By: Julianna Pratt, ’16 // Early Childhood and Elementary Education
This semester, one way I have stepped out of my comfort zone is by working in a school in Ireland. For my Community Advocacy and Inquiry class we are required to do a placement in either a school or local organization in Dublin. I have done endless amounts of placements and work in schools before, but there is something about working at a school half way around the world that had me a little nervous. Coming to Ireland, I knew nothing of the educational system here and couldn’t imagine it would be much different than in the states. It was a huge change though. In Ireland, the educational system is completely different. It is mostly test based and everything is determined by how well they do on their exams. This creates an entirely different aura in the school system.
I am currently working with a group of Senior Infants at St. James National School in Dublin 8. These are children that are between the age of 5 and 7, so the equivalent of kindergarten or first grade in the states. I’ve gotten to work closely with a lot of different staff members in the school which has helped me to further understand the educational system in Ireland. My mentor teacher is fabulous as well. She is really good with the students and has been a huge help to me in adjusting to the school system here by answering all of my questions and encouraging me to get involved.
Also all the teachers are good at including me in their activities. While I am there, they do team teaching which is when four teachers and resource staffers come together and teach the student four different lessons. These lessons include handwriting, reading, fine motor skills, and spelling. I have gotten a chance in the past four weeks to work with every group. This past week was my favorite though. I was able to work with the reading group and I got to listen to the students read and help them to build up strategies on how to sound out words and to recognize sight words. This was a good time for me to get to know my students better on an academic level.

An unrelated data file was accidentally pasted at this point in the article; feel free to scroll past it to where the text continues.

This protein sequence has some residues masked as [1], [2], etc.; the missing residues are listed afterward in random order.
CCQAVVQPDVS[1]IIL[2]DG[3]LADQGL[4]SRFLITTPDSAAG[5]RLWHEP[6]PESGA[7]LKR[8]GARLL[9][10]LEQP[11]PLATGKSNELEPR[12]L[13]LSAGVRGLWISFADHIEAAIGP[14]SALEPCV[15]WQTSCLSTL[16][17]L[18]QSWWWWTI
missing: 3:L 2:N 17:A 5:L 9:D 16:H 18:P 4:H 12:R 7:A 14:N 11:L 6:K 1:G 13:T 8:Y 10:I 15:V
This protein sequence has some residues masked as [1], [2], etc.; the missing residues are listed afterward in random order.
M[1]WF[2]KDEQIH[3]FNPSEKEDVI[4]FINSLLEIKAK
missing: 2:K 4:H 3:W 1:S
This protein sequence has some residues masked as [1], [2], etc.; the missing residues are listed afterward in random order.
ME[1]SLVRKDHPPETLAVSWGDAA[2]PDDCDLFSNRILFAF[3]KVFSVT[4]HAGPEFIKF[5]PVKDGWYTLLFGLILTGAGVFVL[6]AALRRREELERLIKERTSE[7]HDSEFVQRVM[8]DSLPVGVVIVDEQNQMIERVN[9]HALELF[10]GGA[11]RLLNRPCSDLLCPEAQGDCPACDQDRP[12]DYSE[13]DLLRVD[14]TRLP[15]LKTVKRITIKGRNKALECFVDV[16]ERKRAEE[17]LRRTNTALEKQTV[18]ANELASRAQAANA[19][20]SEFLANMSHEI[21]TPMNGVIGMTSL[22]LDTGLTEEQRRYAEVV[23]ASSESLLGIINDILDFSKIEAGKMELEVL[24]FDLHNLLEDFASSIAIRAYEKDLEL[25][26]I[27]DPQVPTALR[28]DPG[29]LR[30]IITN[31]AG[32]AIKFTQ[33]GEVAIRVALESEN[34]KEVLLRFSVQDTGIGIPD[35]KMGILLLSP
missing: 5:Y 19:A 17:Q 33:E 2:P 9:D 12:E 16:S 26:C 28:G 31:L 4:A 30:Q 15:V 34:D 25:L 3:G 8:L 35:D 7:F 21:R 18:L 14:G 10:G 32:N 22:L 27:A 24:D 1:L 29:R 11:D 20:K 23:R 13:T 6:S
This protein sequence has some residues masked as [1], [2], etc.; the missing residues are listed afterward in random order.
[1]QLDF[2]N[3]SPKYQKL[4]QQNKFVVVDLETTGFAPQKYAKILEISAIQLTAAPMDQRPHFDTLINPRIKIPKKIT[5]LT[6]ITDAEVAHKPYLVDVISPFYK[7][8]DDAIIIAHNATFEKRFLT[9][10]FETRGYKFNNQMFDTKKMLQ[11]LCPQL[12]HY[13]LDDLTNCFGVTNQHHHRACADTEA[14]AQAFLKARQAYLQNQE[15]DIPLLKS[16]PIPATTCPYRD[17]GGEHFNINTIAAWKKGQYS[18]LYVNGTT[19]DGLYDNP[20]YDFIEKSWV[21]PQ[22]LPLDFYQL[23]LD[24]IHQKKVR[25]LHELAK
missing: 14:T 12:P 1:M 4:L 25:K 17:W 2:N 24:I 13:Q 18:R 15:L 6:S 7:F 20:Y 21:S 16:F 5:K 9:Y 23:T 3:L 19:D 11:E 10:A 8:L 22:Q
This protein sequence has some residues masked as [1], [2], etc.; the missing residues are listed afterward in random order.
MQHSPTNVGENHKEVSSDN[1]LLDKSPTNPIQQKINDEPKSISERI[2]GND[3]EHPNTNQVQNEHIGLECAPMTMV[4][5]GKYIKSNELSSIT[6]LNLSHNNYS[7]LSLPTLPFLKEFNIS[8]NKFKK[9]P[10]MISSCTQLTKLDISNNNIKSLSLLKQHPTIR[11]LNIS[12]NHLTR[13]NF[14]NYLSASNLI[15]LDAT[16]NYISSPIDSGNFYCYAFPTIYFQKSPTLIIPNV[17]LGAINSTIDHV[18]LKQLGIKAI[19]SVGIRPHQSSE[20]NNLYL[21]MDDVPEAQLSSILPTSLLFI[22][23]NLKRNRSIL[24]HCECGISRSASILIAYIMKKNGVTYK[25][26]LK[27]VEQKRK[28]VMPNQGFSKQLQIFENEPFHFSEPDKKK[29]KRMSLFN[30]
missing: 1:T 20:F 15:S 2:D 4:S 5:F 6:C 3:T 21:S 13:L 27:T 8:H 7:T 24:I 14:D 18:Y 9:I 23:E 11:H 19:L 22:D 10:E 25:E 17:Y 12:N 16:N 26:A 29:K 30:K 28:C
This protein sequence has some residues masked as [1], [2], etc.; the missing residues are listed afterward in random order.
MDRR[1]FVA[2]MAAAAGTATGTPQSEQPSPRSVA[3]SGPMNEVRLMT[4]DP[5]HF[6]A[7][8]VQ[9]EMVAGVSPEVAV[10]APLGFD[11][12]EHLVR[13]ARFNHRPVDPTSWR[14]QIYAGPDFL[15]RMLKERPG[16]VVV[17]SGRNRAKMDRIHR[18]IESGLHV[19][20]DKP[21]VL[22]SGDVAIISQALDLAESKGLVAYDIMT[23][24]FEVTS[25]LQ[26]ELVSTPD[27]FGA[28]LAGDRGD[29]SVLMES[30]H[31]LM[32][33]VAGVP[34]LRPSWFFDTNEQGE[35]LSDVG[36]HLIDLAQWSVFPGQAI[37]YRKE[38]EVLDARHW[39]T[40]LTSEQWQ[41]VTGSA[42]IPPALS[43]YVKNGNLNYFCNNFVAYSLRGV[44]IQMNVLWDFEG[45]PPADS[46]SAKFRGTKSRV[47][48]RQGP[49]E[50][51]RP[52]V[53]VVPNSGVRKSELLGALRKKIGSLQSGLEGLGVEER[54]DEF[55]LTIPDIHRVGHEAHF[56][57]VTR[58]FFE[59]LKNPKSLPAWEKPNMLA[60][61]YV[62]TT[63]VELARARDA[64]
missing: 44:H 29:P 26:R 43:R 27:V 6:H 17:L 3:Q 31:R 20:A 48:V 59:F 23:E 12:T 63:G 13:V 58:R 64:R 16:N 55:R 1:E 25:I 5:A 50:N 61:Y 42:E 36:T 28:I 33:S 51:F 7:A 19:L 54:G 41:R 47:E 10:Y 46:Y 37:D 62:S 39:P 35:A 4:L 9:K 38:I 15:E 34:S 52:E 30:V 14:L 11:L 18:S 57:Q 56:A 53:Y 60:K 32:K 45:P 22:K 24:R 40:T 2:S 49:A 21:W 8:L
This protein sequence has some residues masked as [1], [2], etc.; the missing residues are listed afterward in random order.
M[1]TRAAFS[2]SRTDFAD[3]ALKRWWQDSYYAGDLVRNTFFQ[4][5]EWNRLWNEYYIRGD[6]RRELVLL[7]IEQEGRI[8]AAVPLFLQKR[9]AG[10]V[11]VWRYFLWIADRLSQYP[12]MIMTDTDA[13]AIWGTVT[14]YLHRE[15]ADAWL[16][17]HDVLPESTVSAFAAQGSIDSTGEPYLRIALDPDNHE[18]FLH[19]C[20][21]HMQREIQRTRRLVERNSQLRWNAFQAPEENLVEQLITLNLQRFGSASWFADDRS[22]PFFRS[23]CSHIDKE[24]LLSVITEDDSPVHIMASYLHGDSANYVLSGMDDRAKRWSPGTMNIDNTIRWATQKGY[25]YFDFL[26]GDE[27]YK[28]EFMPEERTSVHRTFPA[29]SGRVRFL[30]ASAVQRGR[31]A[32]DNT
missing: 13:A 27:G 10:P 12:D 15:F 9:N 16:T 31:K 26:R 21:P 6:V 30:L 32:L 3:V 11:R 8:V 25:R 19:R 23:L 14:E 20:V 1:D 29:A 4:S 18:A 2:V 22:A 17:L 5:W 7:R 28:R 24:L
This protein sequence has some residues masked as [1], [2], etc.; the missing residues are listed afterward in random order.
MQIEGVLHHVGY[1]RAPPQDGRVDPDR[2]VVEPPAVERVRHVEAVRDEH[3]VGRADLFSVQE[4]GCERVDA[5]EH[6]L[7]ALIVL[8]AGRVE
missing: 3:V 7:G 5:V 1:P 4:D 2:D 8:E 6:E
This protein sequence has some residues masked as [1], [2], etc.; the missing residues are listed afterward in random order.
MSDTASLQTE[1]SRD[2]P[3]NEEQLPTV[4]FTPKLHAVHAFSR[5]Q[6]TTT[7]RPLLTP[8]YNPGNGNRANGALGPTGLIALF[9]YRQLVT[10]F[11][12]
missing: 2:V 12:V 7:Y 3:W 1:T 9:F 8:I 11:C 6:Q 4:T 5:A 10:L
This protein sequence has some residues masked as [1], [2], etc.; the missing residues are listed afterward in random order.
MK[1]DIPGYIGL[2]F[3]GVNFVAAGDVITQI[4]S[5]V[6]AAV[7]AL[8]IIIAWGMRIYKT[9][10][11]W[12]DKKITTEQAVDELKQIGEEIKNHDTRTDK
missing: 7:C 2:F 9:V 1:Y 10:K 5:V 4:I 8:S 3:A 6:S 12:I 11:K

I love my placement. I have gotten the opportunity to work one on one with a lot of students; giving me the chance to help them hone their skills. My students have also taken a particular interest in me. They all like to ask me questions about America and like to joke with me when I say something in a different manner. Every morning I comein they get excited to see me and then continue to fill me in on everything I’ve missed since I was there last. I’m glad I am getting the chance to become a positive role model in their lives.
Lastly, my placement has afforded me the opportunity to learn more about Ireland itself. As short as my breaks are during the day, they give me a chance to talk to the teachers and staff members about their lives in Ireland and get to know more about their culture. I have had the chance to talk to some of the younger first year teachers as well and got to talk about the difference between our educational systems. My placement has really helped me put myself out there in my community. Since our residence is in Dublin 8, I was excited to work in a school in my district. I learned a lot more than I ever expected about the people living in my area through my placement. I am thankful for every day I get to spend in the classroom.